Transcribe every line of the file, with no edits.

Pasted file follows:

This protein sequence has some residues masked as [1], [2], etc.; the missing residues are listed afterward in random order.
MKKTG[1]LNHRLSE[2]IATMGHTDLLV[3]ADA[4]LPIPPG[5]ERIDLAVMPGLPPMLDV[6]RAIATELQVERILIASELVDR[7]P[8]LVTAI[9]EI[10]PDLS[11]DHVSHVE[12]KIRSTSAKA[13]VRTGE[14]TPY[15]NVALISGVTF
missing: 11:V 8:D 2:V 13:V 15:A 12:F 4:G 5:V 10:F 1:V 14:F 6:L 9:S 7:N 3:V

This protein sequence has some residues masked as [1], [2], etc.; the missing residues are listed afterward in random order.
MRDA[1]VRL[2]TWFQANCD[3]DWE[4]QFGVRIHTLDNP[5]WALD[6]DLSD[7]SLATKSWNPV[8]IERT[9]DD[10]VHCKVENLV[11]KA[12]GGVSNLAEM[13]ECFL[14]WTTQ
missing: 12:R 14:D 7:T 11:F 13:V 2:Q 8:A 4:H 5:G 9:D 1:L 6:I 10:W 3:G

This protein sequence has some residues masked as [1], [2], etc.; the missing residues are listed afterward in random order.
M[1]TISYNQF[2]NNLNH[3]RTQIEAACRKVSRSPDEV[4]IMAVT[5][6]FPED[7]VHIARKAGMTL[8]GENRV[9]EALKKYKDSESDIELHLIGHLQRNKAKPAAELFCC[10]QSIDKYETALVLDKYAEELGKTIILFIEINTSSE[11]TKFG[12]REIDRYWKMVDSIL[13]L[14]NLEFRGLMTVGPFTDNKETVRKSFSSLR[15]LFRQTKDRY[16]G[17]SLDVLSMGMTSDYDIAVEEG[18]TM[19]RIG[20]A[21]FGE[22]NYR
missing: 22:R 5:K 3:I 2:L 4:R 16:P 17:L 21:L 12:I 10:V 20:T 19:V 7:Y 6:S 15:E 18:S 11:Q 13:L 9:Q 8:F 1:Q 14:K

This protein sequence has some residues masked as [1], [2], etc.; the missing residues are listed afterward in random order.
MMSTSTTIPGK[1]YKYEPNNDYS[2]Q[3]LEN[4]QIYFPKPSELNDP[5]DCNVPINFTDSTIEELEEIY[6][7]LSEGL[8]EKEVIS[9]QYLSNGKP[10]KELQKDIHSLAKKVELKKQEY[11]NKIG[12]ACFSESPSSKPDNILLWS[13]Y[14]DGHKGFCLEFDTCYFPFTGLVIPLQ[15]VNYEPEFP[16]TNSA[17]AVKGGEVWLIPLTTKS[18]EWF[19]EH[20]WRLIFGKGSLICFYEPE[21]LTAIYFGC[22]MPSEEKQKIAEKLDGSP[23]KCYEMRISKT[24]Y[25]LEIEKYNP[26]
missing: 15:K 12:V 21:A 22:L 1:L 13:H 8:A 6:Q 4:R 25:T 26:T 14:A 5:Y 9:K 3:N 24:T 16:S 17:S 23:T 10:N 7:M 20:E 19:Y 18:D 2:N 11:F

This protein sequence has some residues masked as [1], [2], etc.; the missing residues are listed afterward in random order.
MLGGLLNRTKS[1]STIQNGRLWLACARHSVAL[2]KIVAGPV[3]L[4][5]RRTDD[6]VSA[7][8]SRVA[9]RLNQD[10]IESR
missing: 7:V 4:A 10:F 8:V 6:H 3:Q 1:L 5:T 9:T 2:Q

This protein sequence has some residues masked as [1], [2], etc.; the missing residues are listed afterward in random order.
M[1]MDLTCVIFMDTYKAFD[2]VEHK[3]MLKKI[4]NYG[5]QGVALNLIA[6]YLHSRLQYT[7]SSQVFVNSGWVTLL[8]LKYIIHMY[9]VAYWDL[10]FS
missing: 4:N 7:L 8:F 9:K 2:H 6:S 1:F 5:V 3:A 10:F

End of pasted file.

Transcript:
This protein sequence has some residues masked as [1], [2], etc.; the missing residues are listed afterward in random order.
MKKTG[1]LNHRLSE[2]IATMGHTDLLV[3]ADA[4]LPIPPG[5]ERIDLAVMPGLPPMLDV[6]RAIATELQVERILIASELVDR[7]P[8]LVTAI[9]EI[10]PDLS[11]DHVSHVE[12]KIRSTSAKA[13]VRTGE[14]TPY[15]NVALISGVTF
missing: 11:V 8:D 2:V 13:V 15:A 12:F 4:G 5:V 10:F 1:V 14:F 6:L 9:S 7:N 3:V

This protein sequence has some residues masked as [1], [2], etc.; the missing residues are listed afterward in random order.
MRDA[1]VRL[2]TWFQANCD[3]DWE[4]QFGVRIHTLDNP[5]WALD[6]DLSD[7]SLATKSWNPV[8]IERT[9]DD[10]VHCKVENLV[11]KA[12]GGVSNLAEM[13]ECFL[14]WTTQ
missing: 12:R 14:D 7:T 11:F 13:V 2:Q 8:A 4:H 5:G 9:D 1:L 6:I 10:W 3:G

This protein sequence has some residues masked as [1], [2], etc.; the missing residues are listed afterward in random order.
M[1]TISYNQF[2]NNLNH[3]RTQIEAACRKVSRSPDEV[4]IMAVT[5][6]FPED[7]VHIARKAGMTL[8]GENRV[9]EALKKYKDSESDIELHLIGHLQRNKAKPAAELFCC[10]QSIDKYETALVLDKYAEELGKTIILFIEINTSSE[11]TKFG[12]REIDRYWKMVDSIL[13]L[14]NLEFRGLMTVGPFTDNKETVRKSFSSLR[15]LFRQTKDRY[16]G[17]SLDVLSMGMTSDYDIAVEEG[18]TM[19]RIG[20]A[21]FGE[22]NYR
missing: 22:R 5:K 3:I 2:L 4:R 16:P 17:L 21:L 12:I 10:V 20:T 19:V 7:Y 6:S 15:E 18:S 11:Q 13:L 9:Q 8:F 1:Q 14:K

This protein sequence has some residues masked as [1], [2], etc.; the missing residues are listed afterward in random order.
MMSTSTTIPGK[1]YKYEPNNDYS[2]Q[3]LEN[4]QIYFPKPSELNDP[5]DCNVPINFTDSTIEELEEIY[6][7]LSEGL[8]EKEVIS[9]QYLSNGKP[10]KELQKDIHSLAKKVELKKQEY[11]NKIG[12]ACFSESPSSKPDNILLWS[13]Y[14]DGHKGFCLEFDTCYFPFTGLVIPLQ[15]VNYEPEFP[16]TNSA[17]AVKGGEVWLIPLTTKS[18]EWF[19]EH[20]WRLIFGKGSLICFYEPE[21]LTAIYFGC[22]MPSEEKQKIAEKLDGSP[23]KCYEMRISKT[24]Y[25]LEIEKYNP[26]
missing: 15:K 12:V 21:A 22:L 1:L 13:H 8:A 6:Q 4:R 25:T 26:T 14:A 5:Y 9:K 3:N 24:T 16:S 17:S 23:T 10:N 7:M 20:E 19:Y 18:D 2:N 11:F

This protein sequence has some residues masked as [1], [2], etc.; the missing residues are listed afterward in random order.
MLGGLLNRTKS[1]STIQNGRLWLACARHSVAL[2]KIVAGPV[3]L[4][5]RRTDD[6]VSA[7][8]SRVA[9]RLNQD[10]IESR
missing: 7:V 4:A 10:F 8:V 6:H 3:Q 1:L 5:T 9:T 2:Q

This protein sequence has some residues masked as [1], [2], etc.; the missing residues are listed afterward in random order.
M[1]MDLTCVIFMDTYKAFD[2]VEHK[3]MLKKI[4]NYG[5]QGVALNLIA[6]YLHSRLQYT[7]SSQVFVNSGWVTLL[8]LKYIIHMY[9]VAYWDL[10]FS
missing: 4:N 7:L 8:F 9:K 2:H 6:S 1:F 5:V 3:A 10:F